President Trump said Wednesday without offering evidence that Susan Rice, President Obama’s national security advisor, may have committed a crime last year by seeking the identity of Trump associates referred to anonymously in classified intelligence reports.
Rice said Tuesday that any allegations that she improperly sought the names of Trump associates and leaked intelligence information was “absolutely false.”
The dispute revolves around so-called “incidental collection”-- when U.S. intelligence agencies inadvertently pick up the names or conversations of U.S. persons on wiretaps or other communications intercepts.
How does incidental collection occur?
The National Security Agency, which conducts global eavesdropping for the U.S. government, intercepts phone calls, email or other communications of suspected terrorists or foreign agents. But it sometimes picks up communications involving U.S. citizens who are not the target of the investigation.
In some cases, Americans are communicating directly with the NSA’s target. In others, the target may mention the name of a U.S. citizen or personal information about her. Sometimes the targets describe previous conversations or interactions with U.S. citizens.
What happens to this information?
If the information involving Americans has no intelligence value, it is supposed to be destroyed.
If the intercept pertains to national security—or if it points to a possible crime—the NSA is allowed to include it in classified intelligence reports that circulate in the government to those with security clearances high enough to view such information.
By law, the agency is still required to protect the privacy of “U.S. persons,” a process known as “minimization.” The rules specify that in most cases a “generic term,” such as “U.S. Person 1” is used, instead of the actual name.
So the names of Americans picked up by eavesdropping can never be used?
Actually, no. But there are lengthy guidelines for when names and other information about Americans can be included in intelligence reports.
If a communications intercept turns up evidence that a U.S. citizen is a foreign spy, for instance, his or her name can be included in intelligence reports sent to the FBI and other counter-espionage agencies for further investigation and possible prosecution.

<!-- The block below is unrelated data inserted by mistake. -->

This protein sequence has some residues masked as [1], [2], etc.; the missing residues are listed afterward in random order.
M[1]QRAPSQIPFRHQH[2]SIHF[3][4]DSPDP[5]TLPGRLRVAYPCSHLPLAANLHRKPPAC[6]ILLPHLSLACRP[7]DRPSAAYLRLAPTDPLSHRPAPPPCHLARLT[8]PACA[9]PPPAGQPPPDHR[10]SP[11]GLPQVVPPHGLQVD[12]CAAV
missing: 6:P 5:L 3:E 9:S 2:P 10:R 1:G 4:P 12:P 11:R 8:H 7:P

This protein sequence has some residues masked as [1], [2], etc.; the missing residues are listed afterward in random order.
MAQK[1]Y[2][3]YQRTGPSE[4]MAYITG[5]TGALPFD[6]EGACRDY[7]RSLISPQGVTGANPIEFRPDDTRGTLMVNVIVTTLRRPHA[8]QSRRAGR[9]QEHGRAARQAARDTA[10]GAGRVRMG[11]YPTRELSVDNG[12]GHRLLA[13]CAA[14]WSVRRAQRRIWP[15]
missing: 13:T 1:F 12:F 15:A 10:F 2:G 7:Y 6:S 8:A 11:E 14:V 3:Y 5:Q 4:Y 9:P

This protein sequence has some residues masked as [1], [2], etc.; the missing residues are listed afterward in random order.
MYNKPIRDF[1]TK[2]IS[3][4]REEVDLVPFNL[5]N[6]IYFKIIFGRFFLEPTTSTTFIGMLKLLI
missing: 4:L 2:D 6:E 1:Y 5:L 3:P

Americans’ names also can be included if doing so “is necessary to understand foreign intelligence information or assess its importance,” according to guidelines made public by the Office of the Director of National Intelligence, which oversees the 16 U.S. intelligence agencies.
How does this pertain to Rice?
Senior government officials who receive highly sensitive intelligence can ask about the identity of U.S. persons, including their names, to get a better understanding of the intelligence. Senior intelligence agency officials then decide whether that information can be provided without violating the legal guidelines.
Rice told MSNBC in an interview Tuesday that she sometimes made those requests while she served as Obama’s national security advisor. But she said it was only “to do our jobs in the national security realm” and not for “political purposes.”
“There is an established process for senior national security officials to ask for the identity of U.S. persons in these reports,” she added.
Is there any public evidence to support Trump’s claim that Rice may have committed a crime?
No, and Trump provided none.
Rep. Devin Nunes (R-Tulare), the chairman of the House Intelligence Committee, started all this last month when he said he had been briefed at the White House about “dozens” of intelligence reports containing incidental collection on Trump transition team members.
Nunes’ spokesman said he was was concerned about “possible improper unmasking” of Trump associates in intelligence reports, referring to seeking their names. Bloomberg later reported that White House aides said Rice was responsible for asking intelligence agencies to supply names or other identifying information in the reports.
Rep. Adam Schiff (D-Burbank), the top Democrat on the committee, said Wednesday that the White House made the allegations against Rice “to distract” from separate investigations by the House and Senate intelligence committees and the FBI into whether there was improper coordination between the Trump campaign and Russia.
If Rice or someone else in the Obama administration did request the unmasking of Trump associates, would it be a crime?
Not necessarily. Intelligence agency lawyers would need to sign off on such a request. There might have been legitimate reasons for seeking information about Trump associates who were communicating with foreign ambassadors or others in the United States who were under court-authorized surveillance for counterintelligence purposes.
In her interview, Rice said the volume of intelligence reports that she saw about Russia’s attempts to influence the U.S. presidential election increased after Obama requested an intelligence assessment of Moscow’s interference.
The only transition officials known to have been picked up communicating with foreign officials was Mike Flynn, who had several telephone calls with Russia’s ambassador, Sergey Kislyak. Flynn was forced to resign as national security advisor after he admitted he had misled White House officials about those conversations.